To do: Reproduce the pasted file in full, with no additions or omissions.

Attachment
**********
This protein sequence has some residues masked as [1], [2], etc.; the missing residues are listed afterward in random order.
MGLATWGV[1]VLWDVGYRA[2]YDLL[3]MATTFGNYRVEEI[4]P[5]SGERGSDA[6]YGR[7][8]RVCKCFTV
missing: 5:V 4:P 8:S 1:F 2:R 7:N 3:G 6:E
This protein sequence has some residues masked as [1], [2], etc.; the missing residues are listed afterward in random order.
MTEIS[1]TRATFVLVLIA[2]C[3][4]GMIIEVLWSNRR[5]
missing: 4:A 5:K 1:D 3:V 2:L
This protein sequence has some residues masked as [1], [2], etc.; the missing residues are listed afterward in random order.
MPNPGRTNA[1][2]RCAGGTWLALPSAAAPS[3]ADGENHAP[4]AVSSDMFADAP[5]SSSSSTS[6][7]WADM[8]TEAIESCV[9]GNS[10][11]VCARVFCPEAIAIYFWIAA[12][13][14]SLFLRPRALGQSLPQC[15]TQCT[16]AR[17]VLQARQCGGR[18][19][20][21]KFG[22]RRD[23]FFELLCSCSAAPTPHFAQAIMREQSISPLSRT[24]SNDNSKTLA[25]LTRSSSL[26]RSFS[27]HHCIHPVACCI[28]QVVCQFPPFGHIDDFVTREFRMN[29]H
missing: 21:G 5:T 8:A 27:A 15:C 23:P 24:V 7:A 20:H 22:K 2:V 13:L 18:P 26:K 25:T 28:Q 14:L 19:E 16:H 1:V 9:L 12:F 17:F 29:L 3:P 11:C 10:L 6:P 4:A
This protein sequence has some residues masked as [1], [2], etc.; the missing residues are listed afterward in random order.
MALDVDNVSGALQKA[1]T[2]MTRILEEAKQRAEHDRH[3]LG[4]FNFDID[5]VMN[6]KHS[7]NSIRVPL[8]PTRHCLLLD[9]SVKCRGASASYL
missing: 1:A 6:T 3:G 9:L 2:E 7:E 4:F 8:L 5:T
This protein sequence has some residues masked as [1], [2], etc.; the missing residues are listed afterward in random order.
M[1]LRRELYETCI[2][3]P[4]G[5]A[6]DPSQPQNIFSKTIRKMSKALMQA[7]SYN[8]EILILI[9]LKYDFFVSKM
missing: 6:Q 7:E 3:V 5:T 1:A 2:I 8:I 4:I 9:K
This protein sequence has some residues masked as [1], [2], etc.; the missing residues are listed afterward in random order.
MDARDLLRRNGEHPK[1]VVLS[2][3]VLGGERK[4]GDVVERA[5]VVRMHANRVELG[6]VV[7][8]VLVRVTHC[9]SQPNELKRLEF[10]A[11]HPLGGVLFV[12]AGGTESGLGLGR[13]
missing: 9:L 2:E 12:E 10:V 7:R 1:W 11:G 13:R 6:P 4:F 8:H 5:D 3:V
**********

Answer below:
This protein sequence has some residues masked as [1], [2], etc.; the missing residues are listed afterward in random order.
MGLATWGV[1]VLWDVGYRA[2]YDLL[3]MATTFGNYRVEEI[4]P[5]SGERGSDA[6]YGR[7][8]RVCKCFTV
missing: 5:V 4:P 8:S 1:F 2:R 7:N 3:G 6:E
This protein sequence has some residues masked as [1], [2], etc.; the missing residues are listed afterward in random order.
MTEIS[1]TRATFVLVLIA[2]C[3][4]GMIIEVLWSNRR[5]
missing: 4:A 5:K 1:D 3:V 2:L
This protein sequence has some residues masked as [1], [2], etc.; the missing residues are listed afterward in random order.
MPNPGRTNA[1][2]RCAGGTWLALPSAAAPS[3]ADGENHAP[4]AVSSDMFADAP[5]SSSSSTS[6][7]WADM[8]TEAIESCV[9]GNS[10][11]VCARVFCPEAIAIYFWIAA[12][13][14]SLFLRPRALGQSLPQC[15]TQCT[16]AR[17]VLQARQCGGR[18][19][20][21]KFG[22]RRD[23]FFELLCSCSAAPTPHFAQAIMREQSISPLSRT[24]SNDNSKTLA[25]LTRSSSL[26]RSFS[27]HHCIHPVACCI[28]QVVCQFPPFGHIDDFVTREFRMN[29]H
missing: 21:G 5:T 8:A 27:A 15:C 23:P 24:V 7:A 20:H 22:K 2:V 13:L 18:P 26:K 25:T 28:Q 14:L 19:E 16:H 1:V 9:L 12:F 17:F 29:L 3:P 11:C 10:L 6:P 4:A
This protein sequence has some residues masked as [1], [2], etc.; the missing residues are listed afterward in random order.
MALDVDNVSGALQKA[1]T[2]MTRILEEAKQRAEHDRH[3]LG[4]FNFDID[5]VMN[6]KHS[7]NSIRVPL[8]PTRHCLLLD[9]SVKCRGASASYL
missing: 1:A 6:T 3:G 9:L 2:E 7:E 4:F 8:L 5:T
This protein sequence has some residues masked as [1], [2], etc.; the missing residues are listed afterward in random order.
M[1]LRRELYETCI[2][3]P[4]G[5]A[6]DPSQPQNIFSKTIRKMSKALMQA[7]SYN[8]EILILI[9]LKYDFFVSKM
missing: 6:Q 7:E 3:V 5:T 1:A 2:I 8:I 4:I 9:K
This protein sequence has some residues masked as [1], [2], etc.; the missing residues are listed afterward in random order.
MDARDLLRRNGEHPK[1]VVLS[2][3]VLGGERK[4]GDVVERA[5]VVRMHANRVELG[6]VV[7][8]VLVRVTHC[9]SQPNELKRLEF[10]A[11]HPLGGVLFV[12]AGGTESGLGLGR[13]
missing: 9:L 2:E 12:E 10:V 7:R 1:W 11:G 13:R 6:P 4:F 8:H 5:D 3:V